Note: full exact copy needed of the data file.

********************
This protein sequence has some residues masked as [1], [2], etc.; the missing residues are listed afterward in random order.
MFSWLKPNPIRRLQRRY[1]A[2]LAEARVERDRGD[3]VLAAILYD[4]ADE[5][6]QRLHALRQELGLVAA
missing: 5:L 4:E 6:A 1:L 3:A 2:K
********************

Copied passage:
This protein sequence has some residues masked as [1], [2], etc.; the missing residues are listed afterward in random order.
MFSWLKPNPIRRLQRRY[1]A[2]LAEARVERDRGD[3]VLAAILYD[4]ADE[5][6]QRLHALRQELGLVAA
missing: 5:L 4:E 6:A 1:L 3:A 2:K